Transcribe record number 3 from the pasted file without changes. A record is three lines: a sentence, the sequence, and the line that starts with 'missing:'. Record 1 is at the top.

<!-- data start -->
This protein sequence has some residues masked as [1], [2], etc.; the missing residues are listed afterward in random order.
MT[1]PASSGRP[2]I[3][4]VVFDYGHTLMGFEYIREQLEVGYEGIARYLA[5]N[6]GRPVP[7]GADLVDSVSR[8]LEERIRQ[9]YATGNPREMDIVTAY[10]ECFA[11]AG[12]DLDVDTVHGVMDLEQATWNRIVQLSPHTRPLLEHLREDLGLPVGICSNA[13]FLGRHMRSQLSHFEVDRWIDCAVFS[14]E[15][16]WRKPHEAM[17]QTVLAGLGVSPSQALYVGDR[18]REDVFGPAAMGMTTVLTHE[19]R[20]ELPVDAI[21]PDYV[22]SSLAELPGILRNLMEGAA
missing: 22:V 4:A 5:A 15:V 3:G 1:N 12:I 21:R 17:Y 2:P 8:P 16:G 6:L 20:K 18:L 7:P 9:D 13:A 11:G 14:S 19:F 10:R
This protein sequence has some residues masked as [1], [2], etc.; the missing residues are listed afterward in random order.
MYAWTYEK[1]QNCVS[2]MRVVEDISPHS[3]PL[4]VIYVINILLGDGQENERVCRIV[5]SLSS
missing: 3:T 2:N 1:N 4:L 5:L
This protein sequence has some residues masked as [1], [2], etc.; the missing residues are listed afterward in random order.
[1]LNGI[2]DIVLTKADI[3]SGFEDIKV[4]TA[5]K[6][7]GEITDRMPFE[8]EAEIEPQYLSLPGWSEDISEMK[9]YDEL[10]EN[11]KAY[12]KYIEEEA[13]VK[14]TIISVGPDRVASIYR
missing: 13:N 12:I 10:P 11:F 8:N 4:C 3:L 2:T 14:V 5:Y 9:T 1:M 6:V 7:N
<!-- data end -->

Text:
This protein sequence has some residues masked as [1], [2], etc.; the missing residues are listed afterward in random order.
[1]LNGI[2]DIVLTKADI[3]SGFEDIKV[4]TA[5]K[6][7]GEITDRMPFE[8]EAEIEPQYLSLPGWSEDISEMK[9]YDEL[10]EN[11]KAY[12]KYIEEEA[13]VK[14]TIISVGPDRVASIYR
missing: 13:N 12:I 10:P 11:F 8:N 4:C 3:L 2:T 14:V 5:Y 9:T 1:M 6:V 7:N